2.2. Heart under chronic hypoxia

In humans, the most characteristic and important cardiovascular response to hypoxia is pulmonary vasoconstriction, which reduces the caliber of pulmonary vessels and raises vascular resistance in a region of low alveolar PO2. However, severe hypoxia has a direct deleterious effect on cardiac function. Hypoxic pulmonary vasoconstriction can cause chronic pulmonary hypertension. Myocardial contractility and maximum output are diminished during conditions of reduced oxygen supply. While maximum oxygen consumption is reduced in chronic hypoxia, cardiac output (CO) remains normal at rest, owing primarily to an increased red blood cell mass [44, 45].

In our animal model, we showed that all parameters of cardiac function were preserved when comparing wild-type (WT) mice under normoxic and chronic hypoxic conditions. Indeed, systolic blood pressure was not affected by 14-day hypoxia at 4500 m, and hypoxic wild-type mice did not develop pulmonary hypertension. Moreover, there was no cardiac hypertrophy at variance with what was shown in rats or humans in similar hypoxic conditions [46]. Moreover, cardiac output was not affected by chronic hypoxia alone and oxygen delivery was maintained. In addition, hypoxic wild-type mice responded by increasing plasma Epo and blood hemoglobin, resulting in a rise in oxygen-carrying capacity [47].

Furthermore, many reports now stated that heart could be an additional Epo productive tissue [48, 49]. Hoch et al. first showed an Epo gene and protein expression in cardiac progenitor cells [50]. Through specific binding to its receptor EpoR, Epo triggers intracellular signaling events that depend on the activation of Jak2 tyrosine kinase [51]. The exploration of these pathways revealed that Epo is also an angiogenic as well as an anti-apoptotic factor as described respectively in the brain [52] and the heart [47, 50, 53, 54]. As previously described [55], chronic hypoxia led to the activation of HIF-1α/VEGF pathway in the heart of adult wild-type mice most probably responsible for their enhanced myocardial angiogenesis. Also we demonstrated the activation of cardioprotective pathways, involving HIF-1α and Epo, as suggested by the increase of EpoR expression and P-STAT-5/STAT-5 ratio [47]. Furthermore, we could not exclude a cardiac metabolic gene remodeling since temporal changes in glucose metabolic genes in response to moderate hypobaric hypoxia [56] have been demonstrated.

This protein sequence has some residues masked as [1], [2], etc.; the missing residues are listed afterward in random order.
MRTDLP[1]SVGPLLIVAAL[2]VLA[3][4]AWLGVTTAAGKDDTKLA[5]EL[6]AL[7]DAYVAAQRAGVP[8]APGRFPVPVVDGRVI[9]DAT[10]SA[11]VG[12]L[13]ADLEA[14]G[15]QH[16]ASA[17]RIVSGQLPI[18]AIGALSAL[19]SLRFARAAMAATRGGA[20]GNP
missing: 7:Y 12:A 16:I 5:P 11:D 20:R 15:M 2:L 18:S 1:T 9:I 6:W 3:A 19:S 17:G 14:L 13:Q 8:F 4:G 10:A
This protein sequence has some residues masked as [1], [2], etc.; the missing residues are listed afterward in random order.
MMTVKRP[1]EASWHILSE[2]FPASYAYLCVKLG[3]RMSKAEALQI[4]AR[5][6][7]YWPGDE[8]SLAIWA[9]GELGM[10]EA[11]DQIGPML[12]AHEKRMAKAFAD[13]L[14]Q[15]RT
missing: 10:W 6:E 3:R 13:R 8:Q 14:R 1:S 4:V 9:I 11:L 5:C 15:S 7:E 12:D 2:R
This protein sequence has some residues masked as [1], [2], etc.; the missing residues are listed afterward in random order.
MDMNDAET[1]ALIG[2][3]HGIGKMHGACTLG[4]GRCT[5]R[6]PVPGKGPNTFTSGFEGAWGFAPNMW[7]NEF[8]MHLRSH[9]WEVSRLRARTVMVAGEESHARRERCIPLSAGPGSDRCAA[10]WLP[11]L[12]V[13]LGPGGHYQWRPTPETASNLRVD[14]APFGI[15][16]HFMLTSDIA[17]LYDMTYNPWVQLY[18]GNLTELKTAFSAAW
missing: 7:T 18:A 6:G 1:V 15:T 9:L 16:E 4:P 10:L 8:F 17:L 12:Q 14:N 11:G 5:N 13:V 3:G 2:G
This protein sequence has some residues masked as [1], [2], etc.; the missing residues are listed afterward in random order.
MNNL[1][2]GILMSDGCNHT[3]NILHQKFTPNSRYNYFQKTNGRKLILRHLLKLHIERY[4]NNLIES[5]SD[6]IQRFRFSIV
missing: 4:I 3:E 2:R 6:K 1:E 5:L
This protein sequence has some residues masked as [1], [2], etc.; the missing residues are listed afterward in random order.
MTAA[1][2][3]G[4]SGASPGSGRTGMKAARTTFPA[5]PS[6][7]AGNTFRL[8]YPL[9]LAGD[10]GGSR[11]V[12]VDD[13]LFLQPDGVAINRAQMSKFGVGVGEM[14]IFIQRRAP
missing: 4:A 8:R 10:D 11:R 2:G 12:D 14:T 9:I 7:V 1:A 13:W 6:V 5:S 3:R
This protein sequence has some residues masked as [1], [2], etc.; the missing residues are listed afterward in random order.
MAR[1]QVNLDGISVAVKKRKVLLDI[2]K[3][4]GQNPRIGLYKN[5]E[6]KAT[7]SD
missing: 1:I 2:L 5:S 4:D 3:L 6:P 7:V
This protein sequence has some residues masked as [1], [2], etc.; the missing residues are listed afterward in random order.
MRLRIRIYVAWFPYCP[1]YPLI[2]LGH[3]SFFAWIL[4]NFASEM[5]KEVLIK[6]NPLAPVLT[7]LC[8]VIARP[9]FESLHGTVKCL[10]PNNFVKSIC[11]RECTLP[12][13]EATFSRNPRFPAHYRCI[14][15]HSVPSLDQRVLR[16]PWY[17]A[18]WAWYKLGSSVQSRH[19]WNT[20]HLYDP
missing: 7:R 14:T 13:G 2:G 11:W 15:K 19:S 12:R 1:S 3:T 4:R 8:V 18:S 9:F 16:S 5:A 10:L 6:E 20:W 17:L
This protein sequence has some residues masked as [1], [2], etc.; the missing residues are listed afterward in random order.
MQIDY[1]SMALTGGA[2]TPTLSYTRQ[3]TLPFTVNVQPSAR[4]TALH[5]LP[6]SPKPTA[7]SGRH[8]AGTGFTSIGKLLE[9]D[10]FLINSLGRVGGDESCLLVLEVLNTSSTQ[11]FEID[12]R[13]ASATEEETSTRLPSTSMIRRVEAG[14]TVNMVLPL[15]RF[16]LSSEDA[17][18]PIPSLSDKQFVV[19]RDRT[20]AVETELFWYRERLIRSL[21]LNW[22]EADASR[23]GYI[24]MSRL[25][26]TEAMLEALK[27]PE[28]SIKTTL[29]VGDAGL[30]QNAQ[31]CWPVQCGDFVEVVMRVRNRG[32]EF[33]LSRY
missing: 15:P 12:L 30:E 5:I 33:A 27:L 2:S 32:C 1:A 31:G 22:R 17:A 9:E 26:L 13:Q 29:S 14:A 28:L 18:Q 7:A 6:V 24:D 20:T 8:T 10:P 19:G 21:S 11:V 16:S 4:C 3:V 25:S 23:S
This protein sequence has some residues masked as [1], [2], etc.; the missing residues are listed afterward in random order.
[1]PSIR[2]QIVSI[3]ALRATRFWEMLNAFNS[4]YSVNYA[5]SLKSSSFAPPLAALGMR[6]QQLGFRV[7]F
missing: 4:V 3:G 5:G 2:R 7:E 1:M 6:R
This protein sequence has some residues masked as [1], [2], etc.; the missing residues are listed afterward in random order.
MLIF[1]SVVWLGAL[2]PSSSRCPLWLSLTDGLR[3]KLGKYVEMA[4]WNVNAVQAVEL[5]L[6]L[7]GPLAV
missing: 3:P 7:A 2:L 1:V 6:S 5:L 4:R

However, these adaptive responses contribute to maintain an adequate tissue oxygen supply for the preservation of cardiac function and to protect the heart against hypoxic insults.

3. Adaptations to chronic Epo deficiency in cerebral and cardiac tissues

Anemia is defined as a lack of oxygen-carrying red blood cells which also results in a lack of oxygen delivery to tissue. The physiological and molecular responses to tissue hypoxia are increasingly understood while the effects of anemia are still poorly documented [57]. Our model of erythropoietin-SV40 T antigen (Epo-TAgh) transgenic mice presents a severe reduction of Epo expression that induces chronic anemia [16, 17]. The first studies demonstrated that Epo-Tagh mice could survive in chronic hypoxia (14 days at 4500 m), in part through an increase in ventilation and probably a higher cardiac output as suggested by a significant cardiac hypertrophy [5860]. Hence, it was of interest of our team to compare the physiological and cellular responses to chronic anemia (low Hb) and chronic hypoxia (low PaO2) in cerebral and cardiac tissues. Indeed, the objectives of our studies were to determine if chronic anemic mice developed compensatory mechanisms in the brain and heart (vascular remodeling, adaptative function, pathways involving HIF-1α) to offset the decrease in hemoglobin concentration.

3.1. Brain under chronic anemia

Low O2 environment is the principal regulator of HIF activity. The HIF pathway mediates the primary cellular responses to low O2, which promotes both short- and long-term adaptation to hypoxia as already described in the previous paragraph. In this regard, we considered that anemia-induced cerebral hypoxia involved the same hypoxic molecules. It has already been described that anemia increases cerebral hypoxic genes expression such as HIF, VEGF and nNOS which are involved in O2 homeostasis [61]. Indeed, studies on severe hemodilution using NOS-deficient mice showed an increased expression of HIF and nNOS proteins in the brain as well as an increased whole body HIF activity [57, 6164]. Many other molecules, including Epo, VEGF and iNOS have also been shown to be upregulated in the anemic brain [61, 65]. Thus, it seems that during anemia, HIF-1α has the potential to regulate cerebral cellular responses under both hypoxic and normoxic conditions [23, 47, 57, 64, 65].